Marfa is a peculiar place. If I were just passing through, I doubt I would be inclined to stop. Marfa doesn’t stand out among the numerous other small west Texas towns, yet has a quiet and artistic culture all its own.
I have been wanting to take a trip to Marfa, Texas for a short while now. When I heard there was talk of tearing down Prada Marfa, I set planning in motion. Taking the six-hour roadtrip from Austin didn’t seem too long, considering the airport nearest to Marfa is three hours down the road.
Anthony was on board with the trip as soon as he found out we could stay in a teepee at El Cosmico and bring Nola, our dog. We might have made a different decision had the weatherman predicted that it would be a blistering twenty-five degrees while we were there… Thankfully, the queen-sized bed in the teepee was outfitted with mattress warmers, so we stayed toasty, as long as we stayed in bed.
Our first stop in town was Pizza Foundation, and it was the best food we ate all weekend. Businesses in Marfa have weird and limited hours. Pizza Foundation, for example, is only open Thursday through Sunday. Other places are open only for lunch, or are open for dinner, but close at 7pm. And then, there is the Latenight Grilled Cheese Parlour in the Museum of Electric Wonders where you can get a gourmet grilled cheese only from 9:30pm until 12:30 or 1:30am. In many other cases, it was indistinguishable whether a business was closed for the day, or closed for good.
After driving the wrong way and then course-correcting, we found out the the infamous Prada Marfa is not in Marfa at all. Rather, it is in Valentine, Texas, about 30 miles down highway 90. Prada Marfa is as odd and charming as it looks in all the pictures. On the way back to Marfa, expect to get stopped by U.S. Border Patrol.
Anthony and I grabbed a drink at Jett’s Grill in El Paisano Hotel, where James Dean, Rock Hudson, Carol Baker, and Elizabeth Taylor stayed while filming Giant. The hotel opened in 1930 in anticipation of an oil boom that never happened. In its glory days, El Paisano was called one of the grandest hotels between El Paso and San Antonio.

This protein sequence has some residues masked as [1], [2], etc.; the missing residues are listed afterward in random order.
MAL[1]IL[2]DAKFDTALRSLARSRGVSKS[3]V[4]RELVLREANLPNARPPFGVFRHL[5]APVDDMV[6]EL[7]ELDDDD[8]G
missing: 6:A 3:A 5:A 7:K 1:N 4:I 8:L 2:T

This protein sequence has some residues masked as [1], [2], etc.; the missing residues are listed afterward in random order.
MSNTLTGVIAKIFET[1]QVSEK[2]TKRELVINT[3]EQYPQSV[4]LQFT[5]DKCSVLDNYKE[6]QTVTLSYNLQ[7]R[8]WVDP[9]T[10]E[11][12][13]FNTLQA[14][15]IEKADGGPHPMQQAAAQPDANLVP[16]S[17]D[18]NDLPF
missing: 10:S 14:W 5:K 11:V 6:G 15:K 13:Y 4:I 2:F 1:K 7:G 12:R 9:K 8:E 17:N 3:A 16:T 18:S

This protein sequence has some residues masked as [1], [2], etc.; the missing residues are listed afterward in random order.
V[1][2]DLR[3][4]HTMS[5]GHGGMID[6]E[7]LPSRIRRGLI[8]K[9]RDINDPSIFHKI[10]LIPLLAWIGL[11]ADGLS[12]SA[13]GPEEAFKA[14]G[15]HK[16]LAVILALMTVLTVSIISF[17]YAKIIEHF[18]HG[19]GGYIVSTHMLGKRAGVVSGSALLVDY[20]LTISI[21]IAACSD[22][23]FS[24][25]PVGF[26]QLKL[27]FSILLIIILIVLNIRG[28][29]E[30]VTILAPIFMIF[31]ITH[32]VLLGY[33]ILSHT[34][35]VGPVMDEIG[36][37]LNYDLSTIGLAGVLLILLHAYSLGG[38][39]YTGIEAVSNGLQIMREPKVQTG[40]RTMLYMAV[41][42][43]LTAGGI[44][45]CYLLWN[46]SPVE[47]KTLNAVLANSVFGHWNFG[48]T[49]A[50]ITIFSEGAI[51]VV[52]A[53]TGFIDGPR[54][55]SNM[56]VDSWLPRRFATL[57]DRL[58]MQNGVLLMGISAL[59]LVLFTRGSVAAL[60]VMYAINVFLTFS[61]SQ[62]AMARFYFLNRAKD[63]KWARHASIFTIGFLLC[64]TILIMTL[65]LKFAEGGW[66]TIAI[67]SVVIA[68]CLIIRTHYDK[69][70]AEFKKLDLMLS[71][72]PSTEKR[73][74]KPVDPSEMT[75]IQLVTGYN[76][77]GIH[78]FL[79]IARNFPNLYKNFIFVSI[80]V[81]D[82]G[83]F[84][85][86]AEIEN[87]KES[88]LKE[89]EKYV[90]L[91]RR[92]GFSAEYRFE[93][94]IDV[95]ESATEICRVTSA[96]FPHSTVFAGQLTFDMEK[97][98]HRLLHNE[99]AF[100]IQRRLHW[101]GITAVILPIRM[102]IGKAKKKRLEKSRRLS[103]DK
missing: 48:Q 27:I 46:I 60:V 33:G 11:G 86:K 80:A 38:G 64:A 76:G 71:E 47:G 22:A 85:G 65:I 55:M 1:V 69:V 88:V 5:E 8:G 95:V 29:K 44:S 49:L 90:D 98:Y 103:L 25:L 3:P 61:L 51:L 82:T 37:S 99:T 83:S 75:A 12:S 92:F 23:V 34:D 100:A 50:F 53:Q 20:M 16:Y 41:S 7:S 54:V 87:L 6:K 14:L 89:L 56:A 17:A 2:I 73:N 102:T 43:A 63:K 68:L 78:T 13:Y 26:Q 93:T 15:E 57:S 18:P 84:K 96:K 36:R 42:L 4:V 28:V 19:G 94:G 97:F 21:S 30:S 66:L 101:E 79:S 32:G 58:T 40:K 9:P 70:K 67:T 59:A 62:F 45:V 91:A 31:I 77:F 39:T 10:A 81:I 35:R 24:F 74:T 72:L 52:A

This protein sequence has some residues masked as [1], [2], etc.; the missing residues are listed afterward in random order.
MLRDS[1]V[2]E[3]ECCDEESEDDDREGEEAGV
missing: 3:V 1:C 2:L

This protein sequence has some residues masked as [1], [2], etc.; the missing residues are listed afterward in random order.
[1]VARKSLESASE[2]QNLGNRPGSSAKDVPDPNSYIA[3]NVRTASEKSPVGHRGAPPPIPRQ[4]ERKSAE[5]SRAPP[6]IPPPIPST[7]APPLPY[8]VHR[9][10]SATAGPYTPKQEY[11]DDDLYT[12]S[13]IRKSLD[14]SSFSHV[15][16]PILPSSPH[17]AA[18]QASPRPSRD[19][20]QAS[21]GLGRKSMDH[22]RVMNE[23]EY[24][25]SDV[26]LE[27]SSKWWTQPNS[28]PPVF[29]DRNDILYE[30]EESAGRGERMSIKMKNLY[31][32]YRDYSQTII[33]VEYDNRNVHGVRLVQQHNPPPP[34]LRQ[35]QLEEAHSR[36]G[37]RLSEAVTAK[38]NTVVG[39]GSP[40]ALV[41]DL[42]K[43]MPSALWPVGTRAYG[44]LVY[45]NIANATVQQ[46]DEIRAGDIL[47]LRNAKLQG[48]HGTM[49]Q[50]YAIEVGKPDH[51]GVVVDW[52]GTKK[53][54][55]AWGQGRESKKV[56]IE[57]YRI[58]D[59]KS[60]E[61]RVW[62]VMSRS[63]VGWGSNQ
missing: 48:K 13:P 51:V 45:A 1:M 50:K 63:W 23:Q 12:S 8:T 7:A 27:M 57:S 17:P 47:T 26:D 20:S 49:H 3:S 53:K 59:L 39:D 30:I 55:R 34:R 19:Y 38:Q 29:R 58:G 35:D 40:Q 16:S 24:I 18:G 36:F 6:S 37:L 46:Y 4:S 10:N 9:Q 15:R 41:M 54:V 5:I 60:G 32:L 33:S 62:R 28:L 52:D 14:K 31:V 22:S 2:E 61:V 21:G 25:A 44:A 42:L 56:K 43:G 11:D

Artist Donald Judd, whose work can be seen in modern art museums across the nation, including the MoMA, the Fort Worth Modern, and the Blanton in Austin, moved to Marfa from New York City in the 1970s. His work remains a large part of Marfa’s history and culture. Anthony and I visited Judd’s Chinati Foundation, built on the old military Fort D.A. Russell.
We tried to visit the The Wrong Store, and even called the number on the hand-scribbled note they placed on their door saying, “We are here, call xxx-xxx-xxxx.” No answer, but gawking at the hand-carved door and peeking through the windows still put me in a state of wonder.
Before leaving Marfa, we stopped at Boyz 2 Men for some mediocre $4 breakfast tacos, which would never fly in Austin, and at Frama, for hot chocolate. I loved Frama’s Scrabble letters menu.
Unfortunately, we did not even attempt to see the Marfa Lights. Visibility was terrible with the bone-chilling weather.
Marfa was a a pleasant change of pace from not only my normal city life, but also from the pace of a typical getaway.